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DeShaney v. Winnebago County Dept. of Social Services

    Brief Fact Summary. DeShaney was abused by his father. He sued the county officials for constitutional right violation by failing to remove him from his father’s custody despite their knowledge of the abuse.

    Synopsis of Rule of Law. Government officials are not violating a minor’s civil rights if they fail to remove him from the custody of a violent guardian, even if they know about the violence of the guardian.

    Facts. DeShaney (P) was a child of divorced parents. He was given into his father’s custody. The Winnebago County Department of Social Services (D) became aware that the father beat DeShaney. DeShaney was hospitalized and later removed from his father’s custody. Later the county returned him to his father. Afterward, he received a violent beating from his father which led to permanent brain damage. He and his mother filed a civil rights claim against the county Department of Social Services, alleging its failure to remove him from his abusive father’s custody. The district court granted summary judgment in favor of the county, and the verdict was upheld by the appellate court. The Supreme Court granted review.

    Issue. Are government officials violating a minor’s civil rights if they fail to remove him from the custody of a violent guardian, even if they know about the violence of the guardian?

    Held. (Rehnquist, C. J.) No. Government officials are not violating a minor’s civil rights if they fail to remove him from the custody of a violent guardian, even if they know about the violence of the guardian. The Due Process Clause does not call for affirmative action on the state’s part, but imposes a boundary within which the state must act. It cannot be interpreted to mean that the state’s duty is to make one’s life, liberty and property secure from harm by parties other than the state. Here, the injury was not state-inflicted but caused by DeShaney’s father. Even if there was a special relationship between the county and DeShaney, since the boy was under the county’s jurisdiction, it is irrelevant to the question. The point is that even if the state had never acted at all, the boy would have remained in an unaltered position as regards his father. The Due Process Clause is not involved in this case at all. The verdict is affirmed.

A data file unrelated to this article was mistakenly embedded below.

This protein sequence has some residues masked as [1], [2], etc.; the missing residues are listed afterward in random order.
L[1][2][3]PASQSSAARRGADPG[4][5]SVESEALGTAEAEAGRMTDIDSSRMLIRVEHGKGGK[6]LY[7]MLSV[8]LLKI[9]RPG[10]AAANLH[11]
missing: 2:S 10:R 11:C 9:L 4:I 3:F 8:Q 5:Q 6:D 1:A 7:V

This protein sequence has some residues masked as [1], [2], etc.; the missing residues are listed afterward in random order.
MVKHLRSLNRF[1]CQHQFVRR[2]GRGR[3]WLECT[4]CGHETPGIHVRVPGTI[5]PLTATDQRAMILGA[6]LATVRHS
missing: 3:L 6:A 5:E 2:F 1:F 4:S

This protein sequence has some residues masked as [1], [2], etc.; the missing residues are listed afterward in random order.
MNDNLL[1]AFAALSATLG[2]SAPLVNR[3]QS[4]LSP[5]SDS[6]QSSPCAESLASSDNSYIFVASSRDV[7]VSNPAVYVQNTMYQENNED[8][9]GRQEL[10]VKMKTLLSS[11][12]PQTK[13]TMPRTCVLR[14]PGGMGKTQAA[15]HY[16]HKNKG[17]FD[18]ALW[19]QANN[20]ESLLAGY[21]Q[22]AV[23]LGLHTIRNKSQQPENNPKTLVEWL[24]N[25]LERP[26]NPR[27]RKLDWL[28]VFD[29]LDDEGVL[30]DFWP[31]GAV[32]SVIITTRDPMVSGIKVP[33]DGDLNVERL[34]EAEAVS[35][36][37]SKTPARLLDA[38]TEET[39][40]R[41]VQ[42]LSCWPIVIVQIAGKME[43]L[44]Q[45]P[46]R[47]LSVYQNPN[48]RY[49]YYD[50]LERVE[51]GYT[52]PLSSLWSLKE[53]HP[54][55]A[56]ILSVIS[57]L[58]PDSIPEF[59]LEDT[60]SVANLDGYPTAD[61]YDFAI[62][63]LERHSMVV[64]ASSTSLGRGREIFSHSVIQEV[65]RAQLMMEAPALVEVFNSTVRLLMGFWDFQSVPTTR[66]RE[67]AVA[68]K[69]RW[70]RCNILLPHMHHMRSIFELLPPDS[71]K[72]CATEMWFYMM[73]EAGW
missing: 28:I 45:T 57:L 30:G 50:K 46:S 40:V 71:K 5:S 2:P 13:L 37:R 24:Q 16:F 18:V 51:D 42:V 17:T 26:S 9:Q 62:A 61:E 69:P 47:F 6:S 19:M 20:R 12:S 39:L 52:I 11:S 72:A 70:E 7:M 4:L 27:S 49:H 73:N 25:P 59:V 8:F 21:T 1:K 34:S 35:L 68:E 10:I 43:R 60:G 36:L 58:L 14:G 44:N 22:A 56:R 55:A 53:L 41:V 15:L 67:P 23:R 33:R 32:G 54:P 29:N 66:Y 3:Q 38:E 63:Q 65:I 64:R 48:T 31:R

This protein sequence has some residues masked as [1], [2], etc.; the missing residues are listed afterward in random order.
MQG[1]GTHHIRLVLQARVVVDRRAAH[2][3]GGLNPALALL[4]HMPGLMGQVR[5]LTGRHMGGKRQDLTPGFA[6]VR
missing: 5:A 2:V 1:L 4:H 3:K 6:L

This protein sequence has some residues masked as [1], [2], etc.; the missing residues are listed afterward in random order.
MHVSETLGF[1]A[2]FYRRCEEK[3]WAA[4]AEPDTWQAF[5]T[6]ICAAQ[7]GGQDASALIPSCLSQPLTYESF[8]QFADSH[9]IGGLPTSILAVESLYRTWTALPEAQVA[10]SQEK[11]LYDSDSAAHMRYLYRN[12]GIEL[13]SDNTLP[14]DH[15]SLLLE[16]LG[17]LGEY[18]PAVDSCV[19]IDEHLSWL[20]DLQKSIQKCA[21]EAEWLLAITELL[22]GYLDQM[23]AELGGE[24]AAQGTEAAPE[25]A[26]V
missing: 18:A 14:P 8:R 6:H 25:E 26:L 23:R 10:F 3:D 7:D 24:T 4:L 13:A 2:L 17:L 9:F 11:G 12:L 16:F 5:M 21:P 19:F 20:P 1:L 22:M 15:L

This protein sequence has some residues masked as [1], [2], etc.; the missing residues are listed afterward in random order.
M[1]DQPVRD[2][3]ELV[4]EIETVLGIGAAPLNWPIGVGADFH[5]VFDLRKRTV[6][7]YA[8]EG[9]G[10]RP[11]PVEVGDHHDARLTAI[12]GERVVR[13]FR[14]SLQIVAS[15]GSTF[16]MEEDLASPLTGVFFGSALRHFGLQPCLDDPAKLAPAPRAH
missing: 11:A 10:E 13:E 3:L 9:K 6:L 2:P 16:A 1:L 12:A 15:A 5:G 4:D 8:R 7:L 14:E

Dissent. (Brennan, J.) The County had taken DeShaney under its custody and was therefore under the necessity of making sure he was safe by appropriate steps.
    (Blackmun, J.) Since the state intervened in the plaintiff’s life, the consequences must be owned by the state.

    Concurrence. N/A

    Discussion. In Youngblood v. Romeo, 457 U.S. 307 (1982) the Court decided that mental patients without the ability to make their own determinations had a right under the due process clause to have safe living conditions. In that case the state was held responsible for not providing for the safety of an individual. In the present case, the difference lies in that the conditions are not altered from what they would have been if the state had not intervened.


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